It is with some trepidation that I sit as we approach One For The Vine, the first song from Wind & Wuthering. As I mentioned before, I've never felt comfortable with CD releases of this album. However, as Steve's familiar guitar starts and Phil's vocals kick in, a smile raises across my face. I'm beginning to become a happy man. The song demonstrates how Nick has managed to transform 30 year old tapes into an audio feast for the 21st Century. The clarity of the first section of the song is followed by the immense musical power of the instrumental section that comes at you from behind. As we’re returned to the second vocal section of the song, the layering of Phil’s vocals again becomes evident and it makes you realise how much the band used this affect as an instrument in itself.
As Vine finishes, and Your Own Special Way begins, I finally realise that justice has been done to the album. The warmth that I always felt existed on the vinyl version is finally present on the DVD. The music sounds full and bodied with the guitar and keyboard parts merging together. Tony’s keyboard solo in the middle of the song sounds beautiful.
Forward on to 1980 with the song that opened the press conference a few weeks ago. Although it didn’t sound great on the webcast, Turn It On Again sounds amazing in it’s 5.1 glory. The bass and percussion basis of the song is balanced perfectly with Phil’s vocals.
Follow You, Follow Me begins with Mike’s guitar at the rear, then followed by Phil’s minimalist drum line in the front. As the keyboard and backing vocals come in, we again have the feeling of being enveloped in the music.
The sudden start to Abacab blasts to bring the listener back to his senses after being lulled by the previous song. The bass dominates, only to be broken by the Phil’s percussion. To me, parts of this song sound busier than normal to the extent that it’s a little difficult to focus on the music. However, as we listen to the instrumental section, we hear bird calls that were never so clear on the stereo originals.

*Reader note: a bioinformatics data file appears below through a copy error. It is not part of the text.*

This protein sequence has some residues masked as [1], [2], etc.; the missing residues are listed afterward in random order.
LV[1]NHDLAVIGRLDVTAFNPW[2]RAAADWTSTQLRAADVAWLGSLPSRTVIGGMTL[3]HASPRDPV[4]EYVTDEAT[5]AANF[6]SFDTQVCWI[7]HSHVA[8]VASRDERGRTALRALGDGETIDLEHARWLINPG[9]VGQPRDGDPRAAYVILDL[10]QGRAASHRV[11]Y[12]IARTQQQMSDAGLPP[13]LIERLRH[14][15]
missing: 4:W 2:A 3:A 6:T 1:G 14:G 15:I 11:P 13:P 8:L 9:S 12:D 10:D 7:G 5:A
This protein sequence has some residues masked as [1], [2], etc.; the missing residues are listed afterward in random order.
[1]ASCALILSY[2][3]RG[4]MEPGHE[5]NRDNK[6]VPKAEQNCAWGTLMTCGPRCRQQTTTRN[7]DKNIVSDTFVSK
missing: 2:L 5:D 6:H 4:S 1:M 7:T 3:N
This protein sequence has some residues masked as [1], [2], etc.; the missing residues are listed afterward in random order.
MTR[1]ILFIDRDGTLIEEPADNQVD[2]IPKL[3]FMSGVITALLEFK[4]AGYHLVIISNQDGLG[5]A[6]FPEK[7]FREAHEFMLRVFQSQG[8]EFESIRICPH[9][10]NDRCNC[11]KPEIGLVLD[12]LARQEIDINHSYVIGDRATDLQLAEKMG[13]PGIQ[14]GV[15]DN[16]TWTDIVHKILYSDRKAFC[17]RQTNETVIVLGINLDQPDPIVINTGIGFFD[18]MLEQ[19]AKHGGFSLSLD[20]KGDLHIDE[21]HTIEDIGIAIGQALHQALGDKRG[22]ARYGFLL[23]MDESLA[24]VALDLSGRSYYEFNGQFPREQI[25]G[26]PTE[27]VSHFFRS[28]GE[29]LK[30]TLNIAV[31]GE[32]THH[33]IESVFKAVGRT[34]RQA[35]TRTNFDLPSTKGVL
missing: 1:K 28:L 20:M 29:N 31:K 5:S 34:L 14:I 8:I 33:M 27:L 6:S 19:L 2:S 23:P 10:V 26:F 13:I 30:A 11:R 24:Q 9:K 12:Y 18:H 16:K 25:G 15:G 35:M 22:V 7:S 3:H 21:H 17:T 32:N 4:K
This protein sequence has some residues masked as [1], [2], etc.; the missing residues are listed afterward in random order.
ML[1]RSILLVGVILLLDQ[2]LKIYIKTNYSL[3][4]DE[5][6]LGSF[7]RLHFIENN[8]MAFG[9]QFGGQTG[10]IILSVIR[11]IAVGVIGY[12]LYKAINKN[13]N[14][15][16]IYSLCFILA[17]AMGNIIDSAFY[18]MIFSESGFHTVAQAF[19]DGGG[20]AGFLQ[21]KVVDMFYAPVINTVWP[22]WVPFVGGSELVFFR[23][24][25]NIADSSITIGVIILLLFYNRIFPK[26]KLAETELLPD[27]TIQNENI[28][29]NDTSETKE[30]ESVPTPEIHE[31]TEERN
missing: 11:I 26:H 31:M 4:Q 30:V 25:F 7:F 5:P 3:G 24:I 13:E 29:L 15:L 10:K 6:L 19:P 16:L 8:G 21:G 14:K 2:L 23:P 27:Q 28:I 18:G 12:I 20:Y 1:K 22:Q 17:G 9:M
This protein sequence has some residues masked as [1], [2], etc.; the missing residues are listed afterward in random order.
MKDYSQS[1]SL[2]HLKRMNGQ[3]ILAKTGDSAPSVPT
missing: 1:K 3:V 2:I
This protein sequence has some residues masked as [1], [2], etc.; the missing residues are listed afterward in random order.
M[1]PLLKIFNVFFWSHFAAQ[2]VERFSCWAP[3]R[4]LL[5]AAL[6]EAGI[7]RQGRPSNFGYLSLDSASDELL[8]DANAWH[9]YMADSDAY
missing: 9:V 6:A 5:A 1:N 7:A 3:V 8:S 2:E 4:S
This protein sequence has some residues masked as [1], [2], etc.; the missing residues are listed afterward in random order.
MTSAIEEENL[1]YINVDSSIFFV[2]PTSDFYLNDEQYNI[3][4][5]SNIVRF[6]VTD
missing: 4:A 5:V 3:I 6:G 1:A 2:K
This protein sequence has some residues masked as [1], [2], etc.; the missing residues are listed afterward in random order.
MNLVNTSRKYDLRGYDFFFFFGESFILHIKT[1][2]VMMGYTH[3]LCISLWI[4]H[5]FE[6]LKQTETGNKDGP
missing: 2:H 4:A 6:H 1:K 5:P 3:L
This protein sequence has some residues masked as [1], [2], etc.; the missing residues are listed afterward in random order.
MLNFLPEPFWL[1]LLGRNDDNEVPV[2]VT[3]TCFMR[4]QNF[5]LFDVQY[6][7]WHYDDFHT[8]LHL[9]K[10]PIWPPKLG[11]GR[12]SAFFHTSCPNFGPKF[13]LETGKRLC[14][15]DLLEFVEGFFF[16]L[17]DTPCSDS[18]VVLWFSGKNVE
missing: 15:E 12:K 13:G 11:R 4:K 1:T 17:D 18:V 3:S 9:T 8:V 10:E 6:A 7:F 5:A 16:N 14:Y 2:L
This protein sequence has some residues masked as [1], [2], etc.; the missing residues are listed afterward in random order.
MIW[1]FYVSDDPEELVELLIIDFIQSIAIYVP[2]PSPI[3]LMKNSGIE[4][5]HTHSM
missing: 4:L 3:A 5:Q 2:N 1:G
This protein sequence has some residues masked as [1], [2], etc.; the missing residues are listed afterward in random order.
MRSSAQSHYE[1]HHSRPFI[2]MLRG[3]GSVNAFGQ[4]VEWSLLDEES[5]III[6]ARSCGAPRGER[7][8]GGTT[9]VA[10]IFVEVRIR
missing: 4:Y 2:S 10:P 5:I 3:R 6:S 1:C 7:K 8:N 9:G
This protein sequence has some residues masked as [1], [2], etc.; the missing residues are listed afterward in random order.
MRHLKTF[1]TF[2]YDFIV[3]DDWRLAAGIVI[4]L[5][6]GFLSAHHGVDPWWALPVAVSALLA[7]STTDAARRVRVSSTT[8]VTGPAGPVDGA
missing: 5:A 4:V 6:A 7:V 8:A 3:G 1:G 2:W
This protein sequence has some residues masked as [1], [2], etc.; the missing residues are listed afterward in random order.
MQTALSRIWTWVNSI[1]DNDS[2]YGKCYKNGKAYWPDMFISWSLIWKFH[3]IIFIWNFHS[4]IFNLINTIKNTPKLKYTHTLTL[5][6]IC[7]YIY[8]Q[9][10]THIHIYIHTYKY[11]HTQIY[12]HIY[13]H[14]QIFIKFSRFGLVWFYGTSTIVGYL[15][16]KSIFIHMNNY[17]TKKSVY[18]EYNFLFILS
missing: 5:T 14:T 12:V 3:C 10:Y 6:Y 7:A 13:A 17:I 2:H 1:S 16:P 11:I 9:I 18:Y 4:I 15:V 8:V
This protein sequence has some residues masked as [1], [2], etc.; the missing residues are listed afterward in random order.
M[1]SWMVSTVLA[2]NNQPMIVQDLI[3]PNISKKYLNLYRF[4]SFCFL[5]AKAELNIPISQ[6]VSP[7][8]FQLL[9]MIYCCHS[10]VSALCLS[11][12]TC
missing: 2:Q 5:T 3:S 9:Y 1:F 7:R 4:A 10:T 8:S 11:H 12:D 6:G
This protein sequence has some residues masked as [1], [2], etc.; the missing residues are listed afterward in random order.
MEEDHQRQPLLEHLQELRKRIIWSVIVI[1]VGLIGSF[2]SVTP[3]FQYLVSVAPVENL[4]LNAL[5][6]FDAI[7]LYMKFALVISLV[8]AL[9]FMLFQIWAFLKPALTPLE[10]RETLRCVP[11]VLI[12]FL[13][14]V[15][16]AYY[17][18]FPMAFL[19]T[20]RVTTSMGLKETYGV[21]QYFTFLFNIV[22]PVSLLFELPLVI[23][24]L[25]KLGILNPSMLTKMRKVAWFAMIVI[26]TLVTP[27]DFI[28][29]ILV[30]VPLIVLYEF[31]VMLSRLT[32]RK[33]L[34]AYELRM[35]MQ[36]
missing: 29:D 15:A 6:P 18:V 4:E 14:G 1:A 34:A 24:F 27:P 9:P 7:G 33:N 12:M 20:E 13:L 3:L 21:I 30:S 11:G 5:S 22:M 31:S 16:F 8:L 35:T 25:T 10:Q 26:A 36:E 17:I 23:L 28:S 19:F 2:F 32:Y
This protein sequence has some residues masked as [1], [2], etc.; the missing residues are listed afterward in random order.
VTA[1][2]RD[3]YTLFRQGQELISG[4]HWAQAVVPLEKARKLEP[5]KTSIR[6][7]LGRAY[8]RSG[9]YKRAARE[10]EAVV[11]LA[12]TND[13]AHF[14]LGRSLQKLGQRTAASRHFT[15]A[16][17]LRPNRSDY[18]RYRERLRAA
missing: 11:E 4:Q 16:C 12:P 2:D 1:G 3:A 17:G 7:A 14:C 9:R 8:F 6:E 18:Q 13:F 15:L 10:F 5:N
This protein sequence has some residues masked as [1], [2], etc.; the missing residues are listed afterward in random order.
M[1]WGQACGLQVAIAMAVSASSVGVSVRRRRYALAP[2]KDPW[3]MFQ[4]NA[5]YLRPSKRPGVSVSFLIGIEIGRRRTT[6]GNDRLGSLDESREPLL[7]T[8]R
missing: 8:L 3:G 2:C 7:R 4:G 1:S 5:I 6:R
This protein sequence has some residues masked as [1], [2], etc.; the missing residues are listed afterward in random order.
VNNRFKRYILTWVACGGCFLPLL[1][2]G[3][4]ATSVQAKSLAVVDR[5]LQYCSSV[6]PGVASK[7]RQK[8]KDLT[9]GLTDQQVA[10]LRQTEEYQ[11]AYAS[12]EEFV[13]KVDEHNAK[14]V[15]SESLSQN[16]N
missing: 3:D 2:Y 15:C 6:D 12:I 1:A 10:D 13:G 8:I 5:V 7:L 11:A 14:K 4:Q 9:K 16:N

One of my all time favourite songs has always been Many Too Many. So I was a little nervous as I started to listen to it, hoping that it hasn’t been ‘broken’. How could I ever have worried? The song now sounds even more beautiful than it ever did before. The lump in my throat returns as it has so many times before during this song. From the piano intro, as Phil’s voice echoes as though standing in an empty theatre, the music moves me.
With images of Phil on the stage at Knebworth in 1978, filming the mimed promo to Many Too Many still in my mind, the last track, the only fully instrumental track on the promo begins. Aptly, Los Endos closes the 5.1 Genesis experience with an awesome power and magnificence that exhumes from the speakers.
Whilst the promo DVD only focuses on the first batch of albums to be released, it is the clear that subsequent second set (Genesis to Calling All Stations), will sound just as amazing. I do wonder though how the 5.1 treatment will work with the Gabriel era albums. I can imagine how great The Lamb is going to sound, but it will be interesting to hear how the earlier albums cope with the 5.1 treatment. Still, they're twelve months away and there's a lot happening before then!
Nick has done us proud!
The first set of 5.1 SACDs / DVDs (A Trick Of The Tail / Wind & Wuthering / And Then There Were Three.. / Duke / Abacab) should be available in March 2007.